Mysteries of Archaeology
Following its 50th anniversary last year, the Polish Maritime Museum (CMM) invites everyone to a unique exhibition “Submerge and discover the secrets of the Baltic wrecks”. The exhibition presents the Museum’s vast achievements in marine archaeology and conservation of shipwrecks brought out of the sea. The CMM, established in 1960, faced a real challenge: How to acquire original artefacts documenting Polish and European maritime history of shipbuilding and sea trade. The answer was the decision to start our own underwater research and establish the conservation unit. In more than 42 years, three successive research ships, the “Modra Woda”, the “Wodnik” and the “Kaszubski Brzeg”, as well as numerous teams of divers and archaeologists have explored over 30 shipwrecks. The exhibition shows the most famous and most spectacular discoveries made in the Baltic Sea, which arouse international interest.
Merchant ship called the “Copper Ship” (nicknamed after the cargo it carried) was built about 1399 and sank in 1408 when a fire broke out shortly after the vessel left the harbour in Gdańsk. More than 3,000 artefacts have been found in her wreck. They survived because, as a result of the fire, much of the hull and the cargo was covered by a layer of liquid tar from barrels carried by the ship. When hardened, the tar formed a crust – a kind of time capsule, unique evidence of medieval trade in northern Europe. The exhibition displays copper plates, iron ingots, iron ore, timber logs, lumps of wax and wood tar, as well as onions and garlic, the preservation of which required high conservation skills.
The “SOLEN” – a 150-last (300 tons) Swedish galeon, a battleship armed with 38 guns. In autumn 1627 the vessel was one of the squadron sent to the Gulf of Gdańsk and sunk during the Battle of Oliwa. More than 6,000 artefacts have been retrieved from the shipwreck, of which the most valuable is the collection of 20 bronze cannon – Swedish, Russian and Polish. Apart from these there are also other military artefacts: gun carriages, cannonballs, gunpowder scoops and dispensers, muskets, fragments of hand-to-hand combat weaponry. Another group of exhibits includes the seamen’s personal belongings: leatherwear, silver and copper coins, clay smoking pipes, etc., together with navigational instruments, kitchenware, boatswain’s tools and parts of rigging (pulleys, deadeyes and ropes).
Possibly the “DE JONGE SEERP” she was a merchant ship of the “kuff” type, 30 metres in length. Some of the artefacts salvaged from the wreck suggest that she was a Dutch vessel. The study of the artefacts and tree-ring dating show that the ship sank in the late 18th century, probably in 1791. The time and place of her sinking suggest she could have been the “De Jonge Seerp”, who collided with another sailing vessel. During 13 research seasons more than 10,000 artefacts were retrieved, including parts of rigging and armament, glass- and earthenware, the crew’s personal belongings, parts of kitchen equipment, etc. An octant, a telescope, two light deck cannon made of bronze and a cast-iron cannon are the most interesting artefacts.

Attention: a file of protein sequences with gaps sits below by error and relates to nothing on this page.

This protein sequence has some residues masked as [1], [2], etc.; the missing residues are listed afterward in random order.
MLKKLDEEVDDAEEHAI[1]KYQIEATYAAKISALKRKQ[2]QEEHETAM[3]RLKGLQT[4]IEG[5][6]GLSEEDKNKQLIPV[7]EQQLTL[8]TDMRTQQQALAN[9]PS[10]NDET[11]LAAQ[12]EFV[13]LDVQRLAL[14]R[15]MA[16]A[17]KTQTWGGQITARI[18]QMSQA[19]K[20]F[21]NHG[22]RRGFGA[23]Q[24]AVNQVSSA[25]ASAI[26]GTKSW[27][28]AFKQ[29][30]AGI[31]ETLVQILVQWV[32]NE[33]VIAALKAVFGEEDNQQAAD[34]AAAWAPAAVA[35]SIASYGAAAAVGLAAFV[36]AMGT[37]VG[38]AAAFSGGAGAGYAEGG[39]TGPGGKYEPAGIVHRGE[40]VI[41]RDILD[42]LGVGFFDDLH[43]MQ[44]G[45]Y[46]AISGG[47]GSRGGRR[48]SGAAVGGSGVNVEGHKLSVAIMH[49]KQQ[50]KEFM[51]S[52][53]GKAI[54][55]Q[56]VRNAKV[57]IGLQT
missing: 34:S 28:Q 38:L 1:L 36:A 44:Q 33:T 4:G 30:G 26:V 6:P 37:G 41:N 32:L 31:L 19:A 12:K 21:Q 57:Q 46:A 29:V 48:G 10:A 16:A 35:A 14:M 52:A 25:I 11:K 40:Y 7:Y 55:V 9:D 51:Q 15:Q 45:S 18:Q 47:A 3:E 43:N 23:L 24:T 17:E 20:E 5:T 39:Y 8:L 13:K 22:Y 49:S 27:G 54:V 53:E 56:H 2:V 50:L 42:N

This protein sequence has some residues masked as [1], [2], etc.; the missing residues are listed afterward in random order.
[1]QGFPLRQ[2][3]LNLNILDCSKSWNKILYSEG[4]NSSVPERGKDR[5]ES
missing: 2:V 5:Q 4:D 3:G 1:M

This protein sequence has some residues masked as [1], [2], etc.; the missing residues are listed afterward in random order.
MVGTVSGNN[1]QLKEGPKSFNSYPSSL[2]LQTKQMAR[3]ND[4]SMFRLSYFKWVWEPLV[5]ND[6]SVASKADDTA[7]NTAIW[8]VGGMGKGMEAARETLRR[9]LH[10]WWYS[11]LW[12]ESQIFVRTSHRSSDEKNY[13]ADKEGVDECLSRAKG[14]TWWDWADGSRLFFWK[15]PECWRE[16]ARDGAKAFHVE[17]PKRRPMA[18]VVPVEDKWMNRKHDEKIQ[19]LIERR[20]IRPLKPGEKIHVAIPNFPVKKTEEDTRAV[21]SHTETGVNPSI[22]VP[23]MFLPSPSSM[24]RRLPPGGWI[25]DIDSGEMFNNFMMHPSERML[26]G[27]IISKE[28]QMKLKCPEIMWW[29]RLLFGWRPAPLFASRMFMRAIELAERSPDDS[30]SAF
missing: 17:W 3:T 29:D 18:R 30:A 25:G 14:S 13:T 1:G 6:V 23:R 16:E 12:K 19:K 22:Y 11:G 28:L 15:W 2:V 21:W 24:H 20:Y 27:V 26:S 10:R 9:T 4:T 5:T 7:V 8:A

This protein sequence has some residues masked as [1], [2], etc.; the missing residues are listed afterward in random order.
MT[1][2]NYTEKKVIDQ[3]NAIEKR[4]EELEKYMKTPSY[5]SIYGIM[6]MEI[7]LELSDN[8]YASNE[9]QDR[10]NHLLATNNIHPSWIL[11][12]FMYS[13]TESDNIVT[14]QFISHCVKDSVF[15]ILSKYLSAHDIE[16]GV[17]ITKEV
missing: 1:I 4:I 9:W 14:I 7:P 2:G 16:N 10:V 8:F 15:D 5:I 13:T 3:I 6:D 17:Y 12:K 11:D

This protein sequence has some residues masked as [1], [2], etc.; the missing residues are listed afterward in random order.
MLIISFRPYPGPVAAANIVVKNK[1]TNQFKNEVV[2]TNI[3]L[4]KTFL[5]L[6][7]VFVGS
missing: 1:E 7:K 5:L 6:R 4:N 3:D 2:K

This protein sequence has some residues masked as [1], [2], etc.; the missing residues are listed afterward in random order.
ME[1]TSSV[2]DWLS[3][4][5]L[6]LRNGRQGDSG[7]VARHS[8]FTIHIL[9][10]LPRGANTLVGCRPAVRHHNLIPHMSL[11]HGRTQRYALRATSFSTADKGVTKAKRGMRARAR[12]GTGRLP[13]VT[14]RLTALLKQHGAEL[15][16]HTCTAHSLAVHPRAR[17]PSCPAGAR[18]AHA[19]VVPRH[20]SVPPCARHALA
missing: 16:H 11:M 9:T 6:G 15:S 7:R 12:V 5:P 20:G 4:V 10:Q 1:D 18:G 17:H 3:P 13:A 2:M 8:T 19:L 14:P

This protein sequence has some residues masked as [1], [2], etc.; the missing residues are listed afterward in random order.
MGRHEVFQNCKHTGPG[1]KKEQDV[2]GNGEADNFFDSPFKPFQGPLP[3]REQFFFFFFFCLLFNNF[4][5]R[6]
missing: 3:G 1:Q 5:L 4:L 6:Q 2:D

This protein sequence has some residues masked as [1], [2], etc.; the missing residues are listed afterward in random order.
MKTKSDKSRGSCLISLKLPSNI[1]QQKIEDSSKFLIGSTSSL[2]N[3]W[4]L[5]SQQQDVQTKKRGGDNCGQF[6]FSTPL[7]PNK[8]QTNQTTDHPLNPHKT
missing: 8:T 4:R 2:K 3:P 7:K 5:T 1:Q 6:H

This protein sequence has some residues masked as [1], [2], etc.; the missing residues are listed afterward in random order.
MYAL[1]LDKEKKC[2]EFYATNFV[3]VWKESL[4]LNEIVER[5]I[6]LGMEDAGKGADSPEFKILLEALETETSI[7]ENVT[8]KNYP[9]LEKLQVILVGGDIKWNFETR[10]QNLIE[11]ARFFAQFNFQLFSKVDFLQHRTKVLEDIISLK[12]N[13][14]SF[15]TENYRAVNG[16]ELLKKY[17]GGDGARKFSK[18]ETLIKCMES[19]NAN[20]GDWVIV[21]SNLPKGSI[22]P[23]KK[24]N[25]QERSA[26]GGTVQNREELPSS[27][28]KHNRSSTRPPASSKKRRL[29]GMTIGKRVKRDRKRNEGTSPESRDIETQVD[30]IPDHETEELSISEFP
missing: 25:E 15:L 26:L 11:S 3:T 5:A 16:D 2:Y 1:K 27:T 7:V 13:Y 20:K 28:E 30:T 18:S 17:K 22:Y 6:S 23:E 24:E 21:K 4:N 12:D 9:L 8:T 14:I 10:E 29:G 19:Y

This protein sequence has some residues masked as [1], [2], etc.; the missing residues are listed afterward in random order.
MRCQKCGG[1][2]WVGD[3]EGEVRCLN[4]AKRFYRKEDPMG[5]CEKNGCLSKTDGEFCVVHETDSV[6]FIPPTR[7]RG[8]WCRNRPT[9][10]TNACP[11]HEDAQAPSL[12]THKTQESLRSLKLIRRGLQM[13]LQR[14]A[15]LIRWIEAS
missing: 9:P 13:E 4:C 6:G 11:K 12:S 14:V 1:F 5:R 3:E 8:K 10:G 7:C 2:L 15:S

It was possible to identify the GENERAL CARLETON because her bell was found. She was a three-masted vessel built in Whitby, England, in 1777. She sank on September 27, 1785, together with her crew of 18 and the cargo of 500 tons of iron and other goods transported from Stockholm to London. She sank off the mouth of the river Piaśnica. More than 700 artefacts have been discovered in the wreck, like the ship’s equipment, rigging, navigational instruments, the boatswain’s and shipwright’s tools, armament, kitchenware and the crew’s personal belongings. A unique specimen is sailors’ working clothing, previously known only from descriptions and rare pictures.
The remains of the medieval harbour in Puck lie at the mouth of the river Płutnica, about 150 m off the present coastline, over an area of 12 hectares, at a depth of 1.5-2.5 m. The site was discovered in 1977. During the research work, the remains of quern-stones and wooden structures were found. The wrecks of three planked boats and a dugout were also discovered.
The early-medieval (10th century) planked boat P-2, now under conservation, consists of several hundred wooden elements of a total volume of 2 cubic metres. It is mainly oak wood of various levels of degradation, and alder wood requiring specialist care, in this case warm bath PEG impregnation.
Conservation of artefacts made of various materials such as wood, leather or metal that remained under water for a long time has become the speciality of the CMM conservators, and the exhibition presents some outstanding effects of their work. There is also an opportunity to get acquainted with various conservation methods.
The Granaries 30.12.2011 – 4.03.2012
Maritime Culture Centre 28.04.2012 – 13.10.2013
The exhibition “Submerge and discover the secrets of the Baltic wrecks” has been financed by the Ministry of Culture and National Heritage.